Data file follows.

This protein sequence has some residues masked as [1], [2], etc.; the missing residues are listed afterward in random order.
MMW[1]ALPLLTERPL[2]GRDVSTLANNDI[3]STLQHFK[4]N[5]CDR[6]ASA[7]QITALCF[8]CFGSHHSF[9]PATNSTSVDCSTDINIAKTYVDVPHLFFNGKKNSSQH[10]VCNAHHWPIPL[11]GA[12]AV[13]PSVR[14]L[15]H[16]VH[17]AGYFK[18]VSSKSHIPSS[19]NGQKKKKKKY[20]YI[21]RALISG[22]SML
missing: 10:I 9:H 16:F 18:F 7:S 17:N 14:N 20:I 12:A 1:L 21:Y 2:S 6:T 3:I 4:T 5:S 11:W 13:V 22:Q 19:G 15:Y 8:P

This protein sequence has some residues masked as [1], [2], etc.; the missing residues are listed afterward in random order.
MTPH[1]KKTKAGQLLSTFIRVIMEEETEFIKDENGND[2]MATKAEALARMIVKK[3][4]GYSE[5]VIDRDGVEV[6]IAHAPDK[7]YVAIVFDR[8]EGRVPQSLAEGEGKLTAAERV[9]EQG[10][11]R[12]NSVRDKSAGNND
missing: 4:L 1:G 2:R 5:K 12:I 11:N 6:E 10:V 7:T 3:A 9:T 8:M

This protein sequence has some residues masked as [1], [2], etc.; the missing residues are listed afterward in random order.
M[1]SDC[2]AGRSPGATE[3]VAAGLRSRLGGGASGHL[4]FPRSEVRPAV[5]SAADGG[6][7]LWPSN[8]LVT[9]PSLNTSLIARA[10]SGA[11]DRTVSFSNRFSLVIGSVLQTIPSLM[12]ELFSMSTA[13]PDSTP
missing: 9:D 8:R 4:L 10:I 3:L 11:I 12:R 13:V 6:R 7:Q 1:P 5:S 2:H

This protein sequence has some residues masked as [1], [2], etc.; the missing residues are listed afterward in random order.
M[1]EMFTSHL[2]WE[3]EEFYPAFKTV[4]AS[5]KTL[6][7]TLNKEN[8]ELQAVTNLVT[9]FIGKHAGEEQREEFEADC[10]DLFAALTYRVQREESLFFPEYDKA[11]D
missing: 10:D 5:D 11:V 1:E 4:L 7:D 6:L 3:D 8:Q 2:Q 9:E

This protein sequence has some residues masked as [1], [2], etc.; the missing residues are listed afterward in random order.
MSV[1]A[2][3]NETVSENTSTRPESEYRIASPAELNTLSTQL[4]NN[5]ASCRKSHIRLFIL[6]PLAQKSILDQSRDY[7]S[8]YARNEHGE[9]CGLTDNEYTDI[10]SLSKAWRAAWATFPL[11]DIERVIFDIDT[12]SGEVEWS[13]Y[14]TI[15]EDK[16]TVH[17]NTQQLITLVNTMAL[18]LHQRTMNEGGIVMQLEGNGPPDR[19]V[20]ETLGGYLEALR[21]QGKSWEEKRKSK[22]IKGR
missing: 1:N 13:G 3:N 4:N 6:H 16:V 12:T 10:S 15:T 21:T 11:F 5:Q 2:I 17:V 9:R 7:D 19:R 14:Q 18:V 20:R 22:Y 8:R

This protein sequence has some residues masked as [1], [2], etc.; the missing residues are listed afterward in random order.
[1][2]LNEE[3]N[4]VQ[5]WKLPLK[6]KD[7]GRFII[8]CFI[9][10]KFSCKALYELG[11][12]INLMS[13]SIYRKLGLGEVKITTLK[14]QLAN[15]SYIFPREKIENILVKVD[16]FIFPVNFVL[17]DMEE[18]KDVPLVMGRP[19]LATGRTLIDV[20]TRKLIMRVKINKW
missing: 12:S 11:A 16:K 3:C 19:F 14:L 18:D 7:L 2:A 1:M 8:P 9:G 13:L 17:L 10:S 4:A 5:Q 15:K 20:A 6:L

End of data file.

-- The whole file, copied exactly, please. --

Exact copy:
This protein sequence has some residues masked as [1], [2], etc.; the missing residues are listed afterward in random order.
MMW[1]ALPLLTERPL[2]GRDVSTLANNDI[3]STLQHFK[4]N[5]CDR[6]ASA[7]QITALCF[8]CFGSHHSF[9]PATNSTSVDCSTDINIAKTYVDVPHLFFNGKKNSSQH[10]VCNAHHWPIPL[11]GA[12]AV[13]PSVR[14]L[15]H[16]VH[17]AGYFK[18]VSSKSHIPSS[19]NGQKKKKKKY[20]YI[21]RALISG[22]SML
missing: 10:I 9:H 16:F 18:F 7:S 17:N 14:N 20:I 12:A 1:L 21:Y 2:S 6:T 3:I 4:T 5:S 11:W 13:V 22:Q 19:G 15:Y 8:P

This protein sequence has some residues masked as [1], [2], etc.; the missing residues are listed afterward in random order.
MTPH[1]KKTKAGQLLSTFIRVIMEEETEFIKDENGND[2]MATKAEALARMIVKK[3][4]GYSE[5]VIDRDGVEV[6]IAHAPDK[7]YVAIVFDR[8]EGRVPQSLAEGEGKLTAAERV[9]EQG[10][11]R[12]NSVRDKSAGNND
missing: 4:L 1:G 2:R 5:K 12:I 11:N 6:E 10:V 7:T 3:A 9:T 8:M

This protein sequence has some residues masked as [1], [2], etc.; the missing residues are listed afterward in random order.
M[1]SDC[2]AGRSPGATE[3]VAAGLRSRLGGGASGHL[4]FPRSEVRPAV[5]SAADGG[6][7]LWPSN[8]LVT[9]PSLNTSLIARA[10]SGA[11]DRTVSFSNRFSLVIGSVLQTIPSLM[12]ELFSMSTA[13]PDSTP
missing: 9:D 8:R 4:L 10:I 3:L 11:I 12:R 13:V 6:R 7:Q 1:P 5:S 2:H

This protein sequence has some residues masked as [1], [2], etc.; the missing residues are listed afterward in random order.
M[1]EMFTSHL[2]WE[3]EEFYPAFKTV[4]AS[5]KTL[6][7]TLNKEN[8]ELQAVTNLVT[9]FIGKHAGEEQREEFEADC[10]DLFAALTYRVQREESLFFPEYDKA[11]D
missing: 10:D 5:D 11:V 1:E 4:L 7:D 6:L 3:D 8:Q 2:Q 9:E

This protein sequence has some residues masked as [1], [2], etc.; the missing residues are listed afterward in random order.
MSV[1]A[2][3]NETVSENTSTRPESEYRIASPAELNTLSTQL[4]NN[5]ASCRKSHIRLFIL[6]PLAQKSILDQSRDY[7]S[8]YARNEHGE[9]CGLTDNEYTDI[10]SLSKAWRAAWATFPL[11]DIERVIFDIDT[12]SGEVEWS[13]Y[14]TI[15]EDK[16]TVH[17]NTQQLITLVNTMAL[18]LHQRTMNEGGIVMQLEGNGPPDR[19]V[20]ETLGGYLEALR[21]QGKSWEEKRKSK[22]IKGR
missing: 1:N 13:G 3:N 4:N 6:H 16:V 12:T 10:S 15:T 21:T 11:F 5:Q 2:I 17:V 9:R 7:D 19:R 14:Q 18:V 20:R 22:Y 8:R

This protein sequence has some residues masked as [1], [2], etc.; the missing residues are listed afterward in random order.
[1][2]LNEE[3]N[4]VQ[5]WKLPLK[6]KD[7]GRFII[8]CFI[9][10]KFSCKALYELG[11][12]INLMS[13]SIYRKLGLGEVKITTLK[14]QLAN[15]SYIFPREKIENILVKVD[16]FIFPVNFVL[17]DMEE[18]KDVPLVMGRP[19]LATGRTLIDV[20]TRKLIMRVKINKW
missing: 12:S 11:A 16:K 3:C 19:F 14:L 18:D 7:L 2:A 1:M 8:P 9:G 13:L 17:L 10:S 4:A 5:Q 15:K 20:A 6:L